Rising complexity, market realities, and regulations such as the Food Safety Modernization Act (FSMA) have given rise to numerous software systems for food quality and safety management. Such systems can manage everything from Hazard Analysis & Critical Control Points (HACCP) plans to compliance with the Global Food Safety Initiative (GFSI) and related standards (SQF, BRC, IFS, FSSC 22000, ISO 22000, etc.), and now, FSMA compliance.
Below are eight guidelines food and beverage manufacturers should consider when selecting a system:
1. Flexibility to suit your business processes: The system you choose must suit your existing business processes, or you’ll have to adapt your processes to the system. It’s a fundamental requirement to be able to match the system’s capabilities and features to your needs.
2. Consider the Internet: Your system should be able to adapt to your level of on-
site access requirements as well as intranet or remote extranet access requirements. Just as enterprise software vendors are building tools that move away from the old client/server models to a thin-client interface, food quality and safety software should allow for web-based and/or web-enabled functions. (There’s a difference, and this should be researched.)
3. Reporting and searching: Systems vary in their ability to help users make sense of the enormous amount of data created and stored in such systems. Look for robust features to streamline the time and effort it takes to find, filter, and report data—and perhaps export data and reports to external systems—as needed. Off-the-shelf levels of integration can vary, and systems use various levels of native features and third-party tools to accomplish this.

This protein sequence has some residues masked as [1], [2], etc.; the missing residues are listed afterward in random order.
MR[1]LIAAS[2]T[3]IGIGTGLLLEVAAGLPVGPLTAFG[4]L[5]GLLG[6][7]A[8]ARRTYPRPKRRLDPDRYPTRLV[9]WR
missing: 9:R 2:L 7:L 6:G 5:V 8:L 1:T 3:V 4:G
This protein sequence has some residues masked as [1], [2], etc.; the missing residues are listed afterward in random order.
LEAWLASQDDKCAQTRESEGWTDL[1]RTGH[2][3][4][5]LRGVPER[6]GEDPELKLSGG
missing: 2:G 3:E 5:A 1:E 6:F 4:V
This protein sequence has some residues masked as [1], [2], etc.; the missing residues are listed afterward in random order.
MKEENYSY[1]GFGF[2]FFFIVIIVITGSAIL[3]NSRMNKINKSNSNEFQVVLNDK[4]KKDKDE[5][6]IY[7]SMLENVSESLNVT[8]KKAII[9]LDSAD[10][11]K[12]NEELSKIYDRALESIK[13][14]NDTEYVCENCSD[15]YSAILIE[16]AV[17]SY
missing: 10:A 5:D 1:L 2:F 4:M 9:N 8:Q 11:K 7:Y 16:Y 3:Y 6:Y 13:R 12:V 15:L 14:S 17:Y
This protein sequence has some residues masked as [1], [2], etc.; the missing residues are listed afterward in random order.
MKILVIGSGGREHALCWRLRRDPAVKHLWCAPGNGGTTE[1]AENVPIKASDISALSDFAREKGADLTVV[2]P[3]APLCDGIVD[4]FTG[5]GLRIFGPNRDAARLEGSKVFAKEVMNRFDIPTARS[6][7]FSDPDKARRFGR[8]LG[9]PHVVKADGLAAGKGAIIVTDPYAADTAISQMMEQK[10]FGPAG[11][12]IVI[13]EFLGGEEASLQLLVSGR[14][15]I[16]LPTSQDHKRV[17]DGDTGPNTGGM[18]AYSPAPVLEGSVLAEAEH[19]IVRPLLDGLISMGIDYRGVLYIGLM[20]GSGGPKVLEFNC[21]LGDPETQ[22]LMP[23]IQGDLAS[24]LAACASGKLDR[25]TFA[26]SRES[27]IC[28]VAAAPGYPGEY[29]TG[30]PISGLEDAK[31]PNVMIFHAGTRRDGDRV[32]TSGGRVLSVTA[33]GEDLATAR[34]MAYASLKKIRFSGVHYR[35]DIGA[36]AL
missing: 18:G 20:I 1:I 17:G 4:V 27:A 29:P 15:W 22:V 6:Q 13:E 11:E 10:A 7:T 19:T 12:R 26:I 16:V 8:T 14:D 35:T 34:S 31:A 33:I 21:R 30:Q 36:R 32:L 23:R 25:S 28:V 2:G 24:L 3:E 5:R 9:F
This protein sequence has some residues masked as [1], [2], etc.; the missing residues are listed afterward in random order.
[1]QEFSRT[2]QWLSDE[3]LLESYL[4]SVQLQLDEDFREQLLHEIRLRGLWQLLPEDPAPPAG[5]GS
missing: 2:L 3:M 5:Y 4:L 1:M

4. Enterprise scalability: Systems increasingly must serve multiple sites, whether through expansion, consolidation, or the increasing need for electronic communication with customers and suppliers. Compliance systems must therefore be able to scale accordingly. Scalable systems must handle both the load of additional users and additional system administrators.
5. Integration with other systems: Just as companies no longer operate in silos, compliance software must be able to communicate across production, financial, quality, and other areas to allow users to interact, collaborate, and coordinate across the business. This helps close gaps in processes and fosters visibility from one operational area to the next. The level of integration can vary from“lookups” that eliminate double-entry of data, through fuller efforts that share and “push and pull” data between systems, to true integration that will pull quality, non-conformance data, and other data between systems.
6. End-user acceptance: Cross-functional teams often include management-level participants from IT, quality, operations, purchasing, and other areas, but often overlook non- management end users. Once implemented, the success or failure of a system may hinge on whether the system has a friendly “look and feel” and a quick learning curve for these non- management personnel who, after all, are likely to be the highest-volume users.
7. Implementation and deployment time: How long will it take for your company to realize the value of the system you choose? Many and perhaps most software implementations fail, miss implementation schedules, or are over budget. To minimize such problems, include all pertinent stakeholders early in the requirements phase; work closely with your vendor to clarify requirements; and avoid late or last-minute changes/additions of features and functions.
8. Look and feel: The ability to “make the system your own” can be an important consideration, from the look of the user interface (colors, logos, fonts, and layout used for navigation, forms, and reports) to the ease with which such customization can be made without extensive development.
This article adapted and edited based on information from EtQ Inc.